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ORIGINAL ARTICLE
Year : 2015  |  Volume : 5  |  Issue : 4  |  Page : 35-37

Comparison of two formats for student evaluation of teacher effectiveness


1 Department of Biochemistry, Himalayan Institute of Medical Sciences, Dehradun, Uttarakhand, India
2 Department of Pathology, Himalayan Institute of Medical Sciences, Dehradun, Uttarakhand, India
3 Department of Orthopaedics, Himalayan Institute of Medical Sciences, Dehradun, Uttarakhand, India

Correspondence Address:
Dr. Vinita Kalra
Department of Biochemistry, Himalayan Institute of Medical Sciences, Jolly Grant, P.O. Doiwala, Dehradun - 248 140, Uttarakhand
India
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Source of Support: None, Conflict of Interest: None


DOI: 10.4103/2229-516X.162267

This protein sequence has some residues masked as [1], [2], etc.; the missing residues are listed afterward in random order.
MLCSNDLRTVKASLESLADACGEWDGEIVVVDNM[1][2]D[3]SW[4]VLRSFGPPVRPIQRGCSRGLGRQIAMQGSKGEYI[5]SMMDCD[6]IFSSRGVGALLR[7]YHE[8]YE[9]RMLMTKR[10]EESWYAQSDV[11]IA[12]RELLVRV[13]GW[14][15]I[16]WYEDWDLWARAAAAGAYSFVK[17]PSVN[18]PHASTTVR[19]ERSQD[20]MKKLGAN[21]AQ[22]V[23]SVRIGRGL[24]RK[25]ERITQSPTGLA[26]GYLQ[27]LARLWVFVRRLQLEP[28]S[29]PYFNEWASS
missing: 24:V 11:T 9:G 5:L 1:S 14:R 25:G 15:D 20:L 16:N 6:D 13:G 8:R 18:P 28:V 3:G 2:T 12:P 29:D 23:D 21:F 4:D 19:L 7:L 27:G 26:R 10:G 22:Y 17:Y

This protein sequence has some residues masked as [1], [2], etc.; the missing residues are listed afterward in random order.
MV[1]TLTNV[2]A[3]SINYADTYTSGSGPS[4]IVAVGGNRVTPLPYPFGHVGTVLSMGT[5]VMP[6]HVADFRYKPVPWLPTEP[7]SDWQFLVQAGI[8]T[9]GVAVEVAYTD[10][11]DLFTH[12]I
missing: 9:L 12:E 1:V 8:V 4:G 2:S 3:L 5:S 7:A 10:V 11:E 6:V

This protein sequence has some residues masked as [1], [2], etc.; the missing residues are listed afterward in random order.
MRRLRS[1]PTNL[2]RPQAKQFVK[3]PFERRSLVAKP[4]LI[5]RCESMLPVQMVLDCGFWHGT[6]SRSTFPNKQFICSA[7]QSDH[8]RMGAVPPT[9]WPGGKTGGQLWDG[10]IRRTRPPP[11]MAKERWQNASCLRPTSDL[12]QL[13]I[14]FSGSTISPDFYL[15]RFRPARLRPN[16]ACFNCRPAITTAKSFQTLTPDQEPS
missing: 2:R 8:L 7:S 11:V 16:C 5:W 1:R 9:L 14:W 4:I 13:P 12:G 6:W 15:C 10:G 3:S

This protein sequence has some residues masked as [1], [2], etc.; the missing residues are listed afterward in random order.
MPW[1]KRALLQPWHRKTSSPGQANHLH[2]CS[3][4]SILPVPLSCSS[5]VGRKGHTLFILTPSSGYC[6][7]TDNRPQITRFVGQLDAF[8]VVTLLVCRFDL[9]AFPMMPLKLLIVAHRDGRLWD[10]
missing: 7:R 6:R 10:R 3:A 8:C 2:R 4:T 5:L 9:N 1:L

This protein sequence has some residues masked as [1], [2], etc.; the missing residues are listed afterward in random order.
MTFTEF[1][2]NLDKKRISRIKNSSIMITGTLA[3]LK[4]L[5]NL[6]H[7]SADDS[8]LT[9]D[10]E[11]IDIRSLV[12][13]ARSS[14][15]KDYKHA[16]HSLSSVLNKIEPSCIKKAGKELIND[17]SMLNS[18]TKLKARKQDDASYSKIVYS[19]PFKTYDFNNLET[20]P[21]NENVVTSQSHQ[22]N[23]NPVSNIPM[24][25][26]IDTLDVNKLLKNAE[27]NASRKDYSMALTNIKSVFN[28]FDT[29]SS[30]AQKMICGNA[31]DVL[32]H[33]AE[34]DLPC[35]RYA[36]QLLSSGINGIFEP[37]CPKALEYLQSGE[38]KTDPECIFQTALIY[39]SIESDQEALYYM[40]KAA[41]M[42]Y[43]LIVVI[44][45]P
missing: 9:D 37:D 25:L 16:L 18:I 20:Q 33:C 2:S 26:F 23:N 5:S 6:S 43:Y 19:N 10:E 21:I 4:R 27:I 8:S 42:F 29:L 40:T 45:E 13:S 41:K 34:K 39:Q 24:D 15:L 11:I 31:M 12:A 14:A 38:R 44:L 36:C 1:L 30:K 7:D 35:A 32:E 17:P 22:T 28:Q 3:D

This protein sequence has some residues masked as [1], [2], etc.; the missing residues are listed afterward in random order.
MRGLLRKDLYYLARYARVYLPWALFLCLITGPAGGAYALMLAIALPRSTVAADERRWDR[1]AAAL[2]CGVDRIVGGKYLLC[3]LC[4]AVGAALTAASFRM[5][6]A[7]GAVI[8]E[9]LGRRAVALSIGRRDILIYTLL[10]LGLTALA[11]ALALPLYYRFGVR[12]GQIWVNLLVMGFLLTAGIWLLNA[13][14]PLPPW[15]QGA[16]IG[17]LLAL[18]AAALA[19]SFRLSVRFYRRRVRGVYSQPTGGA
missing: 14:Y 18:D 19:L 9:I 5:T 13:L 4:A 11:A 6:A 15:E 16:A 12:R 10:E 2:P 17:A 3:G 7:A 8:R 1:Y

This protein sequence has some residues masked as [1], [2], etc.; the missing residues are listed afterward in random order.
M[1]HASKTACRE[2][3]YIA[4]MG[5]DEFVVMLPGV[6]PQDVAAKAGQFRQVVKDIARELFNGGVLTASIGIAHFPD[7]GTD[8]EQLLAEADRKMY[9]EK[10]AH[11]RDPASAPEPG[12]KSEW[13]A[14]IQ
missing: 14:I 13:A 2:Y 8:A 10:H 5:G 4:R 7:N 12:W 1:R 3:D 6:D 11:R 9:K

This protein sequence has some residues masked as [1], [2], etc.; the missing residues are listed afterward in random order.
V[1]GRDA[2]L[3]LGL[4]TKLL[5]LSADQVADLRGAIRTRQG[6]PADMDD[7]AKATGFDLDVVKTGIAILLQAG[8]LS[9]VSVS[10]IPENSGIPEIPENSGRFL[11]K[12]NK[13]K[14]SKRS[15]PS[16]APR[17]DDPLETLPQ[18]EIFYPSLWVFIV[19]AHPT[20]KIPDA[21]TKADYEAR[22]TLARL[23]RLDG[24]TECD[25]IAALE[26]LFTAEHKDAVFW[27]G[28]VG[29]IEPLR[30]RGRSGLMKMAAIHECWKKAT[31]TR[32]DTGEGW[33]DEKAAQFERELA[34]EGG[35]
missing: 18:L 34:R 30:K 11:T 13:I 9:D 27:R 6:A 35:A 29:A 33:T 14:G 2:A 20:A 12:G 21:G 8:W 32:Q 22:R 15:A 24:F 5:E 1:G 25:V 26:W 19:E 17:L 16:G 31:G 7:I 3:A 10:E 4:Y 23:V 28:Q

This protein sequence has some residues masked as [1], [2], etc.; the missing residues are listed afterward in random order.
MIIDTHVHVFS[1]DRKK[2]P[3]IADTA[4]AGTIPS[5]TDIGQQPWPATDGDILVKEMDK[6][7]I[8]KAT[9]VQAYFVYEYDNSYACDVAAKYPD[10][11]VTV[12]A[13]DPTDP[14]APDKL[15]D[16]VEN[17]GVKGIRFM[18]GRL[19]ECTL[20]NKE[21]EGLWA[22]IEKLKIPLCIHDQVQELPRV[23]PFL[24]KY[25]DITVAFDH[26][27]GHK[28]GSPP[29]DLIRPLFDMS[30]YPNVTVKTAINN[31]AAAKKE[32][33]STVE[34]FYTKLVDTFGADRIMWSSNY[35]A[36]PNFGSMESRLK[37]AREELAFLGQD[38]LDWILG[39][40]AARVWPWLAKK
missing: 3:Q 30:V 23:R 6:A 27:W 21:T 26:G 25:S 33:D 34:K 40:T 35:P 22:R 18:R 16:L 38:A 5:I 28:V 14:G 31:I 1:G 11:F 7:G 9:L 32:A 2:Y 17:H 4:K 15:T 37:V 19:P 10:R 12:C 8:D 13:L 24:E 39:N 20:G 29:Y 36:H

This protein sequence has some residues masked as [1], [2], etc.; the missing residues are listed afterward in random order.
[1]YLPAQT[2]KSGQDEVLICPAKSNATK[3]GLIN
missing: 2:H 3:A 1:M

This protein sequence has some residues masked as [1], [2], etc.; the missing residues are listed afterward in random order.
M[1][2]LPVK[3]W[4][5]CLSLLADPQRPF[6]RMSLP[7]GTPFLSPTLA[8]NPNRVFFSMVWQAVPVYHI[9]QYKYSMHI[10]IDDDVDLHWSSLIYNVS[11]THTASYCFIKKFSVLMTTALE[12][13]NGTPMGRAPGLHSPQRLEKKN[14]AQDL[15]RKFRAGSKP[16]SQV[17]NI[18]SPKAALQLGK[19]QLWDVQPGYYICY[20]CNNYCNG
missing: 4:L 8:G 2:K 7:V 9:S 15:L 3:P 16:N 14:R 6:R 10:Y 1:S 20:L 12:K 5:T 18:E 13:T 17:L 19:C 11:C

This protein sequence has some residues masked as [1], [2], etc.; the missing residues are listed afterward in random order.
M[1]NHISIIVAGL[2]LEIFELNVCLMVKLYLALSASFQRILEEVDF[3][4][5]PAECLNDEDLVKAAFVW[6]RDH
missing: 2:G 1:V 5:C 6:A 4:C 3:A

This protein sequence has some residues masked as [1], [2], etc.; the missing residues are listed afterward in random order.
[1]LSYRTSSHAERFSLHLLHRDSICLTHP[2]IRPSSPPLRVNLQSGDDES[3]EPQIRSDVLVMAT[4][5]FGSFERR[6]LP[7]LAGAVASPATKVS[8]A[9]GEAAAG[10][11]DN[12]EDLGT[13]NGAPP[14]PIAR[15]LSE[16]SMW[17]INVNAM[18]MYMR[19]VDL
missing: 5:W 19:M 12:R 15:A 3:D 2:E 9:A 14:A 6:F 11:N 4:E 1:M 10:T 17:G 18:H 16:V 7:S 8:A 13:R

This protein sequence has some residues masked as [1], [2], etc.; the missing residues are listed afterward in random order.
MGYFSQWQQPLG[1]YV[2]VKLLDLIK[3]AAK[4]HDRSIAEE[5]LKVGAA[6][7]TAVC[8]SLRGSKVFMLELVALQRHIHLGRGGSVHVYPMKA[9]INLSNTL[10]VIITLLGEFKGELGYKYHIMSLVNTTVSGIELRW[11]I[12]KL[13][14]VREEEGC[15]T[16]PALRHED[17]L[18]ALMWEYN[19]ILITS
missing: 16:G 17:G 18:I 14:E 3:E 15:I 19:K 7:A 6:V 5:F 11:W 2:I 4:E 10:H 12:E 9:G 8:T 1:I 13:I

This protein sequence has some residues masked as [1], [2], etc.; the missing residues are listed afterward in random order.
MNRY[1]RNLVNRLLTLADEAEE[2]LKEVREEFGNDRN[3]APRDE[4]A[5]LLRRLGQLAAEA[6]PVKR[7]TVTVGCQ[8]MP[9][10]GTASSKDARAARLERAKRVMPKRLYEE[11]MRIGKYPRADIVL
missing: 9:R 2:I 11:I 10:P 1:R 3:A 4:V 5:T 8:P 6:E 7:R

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Context: Student evaluation of faculty is an essential part of the academic process. The study was designed to compare two formats of student evaluation of teachers (SETs) with a view to determine the method with minimum bias. Aims: To compare student ratings of teacher effectiveness obtained from two different SET formats and determine factors contributing to the student bias. Materials and Methods: Faculty members of first professional were evaluated by MBBS students using a SET-I questionnaire already in use. Faculty perceived types of bias were documented using a separate semi-structured questionnaire. Based on this, a second SET-II questionnaire with Likert scale was designed and filled out by the same students as before. The faculty was apprised of the scores granted to them, and their acceptance of the preferred SET format was determined with the help of another questionnaire. Results: Ratings obtained from 71 students using both the SET-I and SET-II formats showed no difference. However, the level of students satisfaction with teacher effectiveness, compared with the total teacher score, indicated that when a score of the faculty was below 50%, the level of students satisfaction reduced considerably. The major causes of perceived negative bias identified were strictness, seniority, gender, classes taken, less interest in the subject, and lower student grades. SET-II was preferred by faculty but didn't eliminate all bias factors. Conclusions: Although it was not possible to remove all causes of bias from the modified student questionnaire, the faculty perception of bias affecting the students rating seems to be largely ungrounded as there was no difference between the scores obtained.


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